In the Early Modern period — particularly the 17th century — several essays on cooking appeared in courts, universities, and ecclesiastical institutions in Spain and the rest of Europe, featuring both "art" and "cookery" in their titles. These include the 1607 Libro del arte de cozina (Book on the Art of Cookery) by Domingo Hernández de Maceras, who was a chef at the Colegio Mayor de Oviedo in Salamanca. Another is the 1611 Arte de cocina, pastelería, vizcochería y conservería (The Art of Cookery, Pastry-Making, Baking, and Preserving) by Francisco Martínez Montiño, Royal Chef under King Philip II of Spain until the reign of Philip IV.

However, it was not until the Enlightenment that the "art of cookery" reached the kitchens of the bourgeoisie, and people became aware of the importance of cooking and the act of eating. This led to the word "new" appearing in several written works, such as the 1739 "Nouveau traité de la cuisine" (New Treatise on Cooking) and the 1746 La cuisinière bourgeoise (The Bourgeoise Chef) by the enigmatic Menon, who coined the term "nouvelle cuisine." Another example is the 1745 Nuevo arte de la cocina española (The New Art of Spanish Cookery) by the Franciscan friar Juan Altamiras, who was chef at the San Diego and San Cristóbal monasteries in Zaragoza.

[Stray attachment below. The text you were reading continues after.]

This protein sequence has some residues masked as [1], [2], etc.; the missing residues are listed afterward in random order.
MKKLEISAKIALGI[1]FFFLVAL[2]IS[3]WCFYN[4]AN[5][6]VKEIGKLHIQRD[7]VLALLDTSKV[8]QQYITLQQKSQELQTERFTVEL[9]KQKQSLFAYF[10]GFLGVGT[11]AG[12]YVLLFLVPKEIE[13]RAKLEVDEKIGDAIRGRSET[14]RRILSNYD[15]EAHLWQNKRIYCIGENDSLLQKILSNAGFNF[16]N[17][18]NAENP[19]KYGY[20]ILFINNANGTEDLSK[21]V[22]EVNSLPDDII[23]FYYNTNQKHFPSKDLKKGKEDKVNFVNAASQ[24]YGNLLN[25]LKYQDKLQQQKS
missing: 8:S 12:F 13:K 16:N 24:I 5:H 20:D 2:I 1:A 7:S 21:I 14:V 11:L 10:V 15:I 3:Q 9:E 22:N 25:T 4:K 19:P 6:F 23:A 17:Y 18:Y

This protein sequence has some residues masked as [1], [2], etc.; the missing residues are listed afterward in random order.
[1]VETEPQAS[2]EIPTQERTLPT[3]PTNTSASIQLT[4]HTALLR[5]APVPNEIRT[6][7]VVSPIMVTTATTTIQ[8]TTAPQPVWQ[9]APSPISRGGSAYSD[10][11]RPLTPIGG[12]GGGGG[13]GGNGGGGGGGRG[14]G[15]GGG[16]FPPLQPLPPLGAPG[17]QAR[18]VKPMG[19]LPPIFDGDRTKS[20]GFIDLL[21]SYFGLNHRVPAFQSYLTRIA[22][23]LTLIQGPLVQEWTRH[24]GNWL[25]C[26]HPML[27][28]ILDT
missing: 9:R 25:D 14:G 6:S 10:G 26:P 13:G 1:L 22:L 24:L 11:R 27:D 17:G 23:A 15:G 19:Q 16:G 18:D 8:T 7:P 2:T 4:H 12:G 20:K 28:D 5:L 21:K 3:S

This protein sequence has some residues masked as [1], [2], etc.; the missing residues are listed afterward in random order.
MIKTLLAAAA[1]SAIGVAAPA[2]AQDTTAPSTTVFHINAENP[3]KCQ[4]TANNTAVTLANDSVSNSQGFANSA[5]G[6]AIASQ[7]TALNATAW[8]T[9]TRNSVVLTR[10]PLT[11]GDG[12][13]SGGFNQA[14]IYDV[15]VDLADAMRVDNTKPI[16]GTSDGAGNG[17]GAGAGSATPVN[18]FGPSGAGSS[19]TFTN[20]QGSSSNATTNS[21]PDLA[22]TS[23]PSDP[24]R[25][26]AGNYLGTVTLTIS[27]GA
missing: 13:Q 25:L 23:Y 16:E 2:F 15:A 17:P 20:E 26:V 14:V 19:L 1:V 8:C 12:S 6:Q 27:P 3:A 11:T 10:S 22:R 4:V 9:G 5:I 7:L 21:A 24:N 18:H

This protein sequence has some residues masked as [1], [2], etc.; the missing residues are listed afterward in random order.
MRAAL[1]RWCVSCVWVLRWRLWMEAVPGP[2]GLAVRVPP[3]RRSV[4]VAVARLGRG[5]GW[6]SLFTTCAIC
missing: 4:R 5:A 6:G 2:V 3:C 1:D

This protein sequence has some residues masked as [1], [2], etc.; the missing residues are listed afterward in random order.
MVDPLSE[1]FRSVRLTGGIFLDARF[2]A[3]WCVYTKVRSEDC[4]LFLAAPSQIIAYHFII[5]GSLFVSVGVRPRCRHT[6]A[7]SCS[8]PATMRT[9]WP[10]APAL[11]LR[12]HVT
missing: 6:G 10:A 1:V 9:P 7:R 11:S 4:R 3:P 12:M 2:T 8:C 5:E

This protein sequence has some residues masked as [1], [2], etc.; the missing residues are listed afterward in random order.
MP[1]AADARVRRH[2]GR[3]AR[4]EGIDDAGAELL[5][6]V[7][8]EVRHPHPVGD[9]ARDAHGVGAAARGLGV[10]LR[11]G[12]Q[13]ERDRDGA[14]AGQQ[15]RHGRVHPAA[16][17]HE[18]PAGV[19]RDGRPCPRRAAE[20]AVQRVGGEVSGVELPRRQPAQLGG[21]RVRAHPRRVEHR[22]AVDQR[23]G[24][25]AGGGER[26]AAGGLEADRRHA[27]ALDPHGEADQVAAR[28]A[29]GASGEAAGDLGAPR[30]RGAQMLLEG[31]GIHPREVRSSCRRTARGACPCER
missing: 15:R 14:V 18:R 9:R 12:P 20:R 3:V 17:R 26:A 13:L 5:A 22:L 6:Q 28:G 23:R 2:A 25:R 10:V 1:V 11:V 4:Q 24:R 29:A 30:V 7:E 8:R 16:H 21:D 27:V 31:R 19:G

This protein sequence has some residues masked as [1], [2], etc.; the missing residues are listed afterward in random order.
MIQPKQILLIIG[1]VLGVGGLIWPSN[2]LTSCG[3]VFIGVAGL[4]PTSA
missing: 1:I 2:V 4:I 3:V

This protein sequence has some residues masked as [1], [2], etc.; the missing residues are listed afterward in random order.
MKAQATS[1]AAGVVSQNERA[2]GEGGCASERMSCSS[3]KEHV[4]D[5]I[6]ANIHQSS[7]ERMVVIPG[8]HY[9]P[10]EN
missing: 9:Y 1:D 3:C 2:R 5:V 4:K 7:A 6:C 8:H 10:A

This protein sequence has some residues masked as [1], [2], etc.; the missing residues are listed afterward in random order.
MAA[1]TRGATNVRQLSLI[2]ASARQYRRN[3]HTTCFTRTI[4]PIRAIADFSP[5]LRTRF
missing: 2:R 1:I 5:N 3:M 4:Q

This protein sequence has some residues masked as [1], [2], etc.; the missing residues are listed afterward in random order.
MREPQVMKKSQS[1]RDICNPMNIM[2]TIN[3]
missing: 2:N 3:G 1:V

elBulli, menu for Documenta 12 by Ferran Adriá (From the collection of Real Academia de Gastronomía)

Adolfo Solichón, pastry chef to the Royal Household and a disciple of Madrid's Casa de Lhardy, said in the prologue to his book, El arte culinario (The Culinary Art) (ca.1900):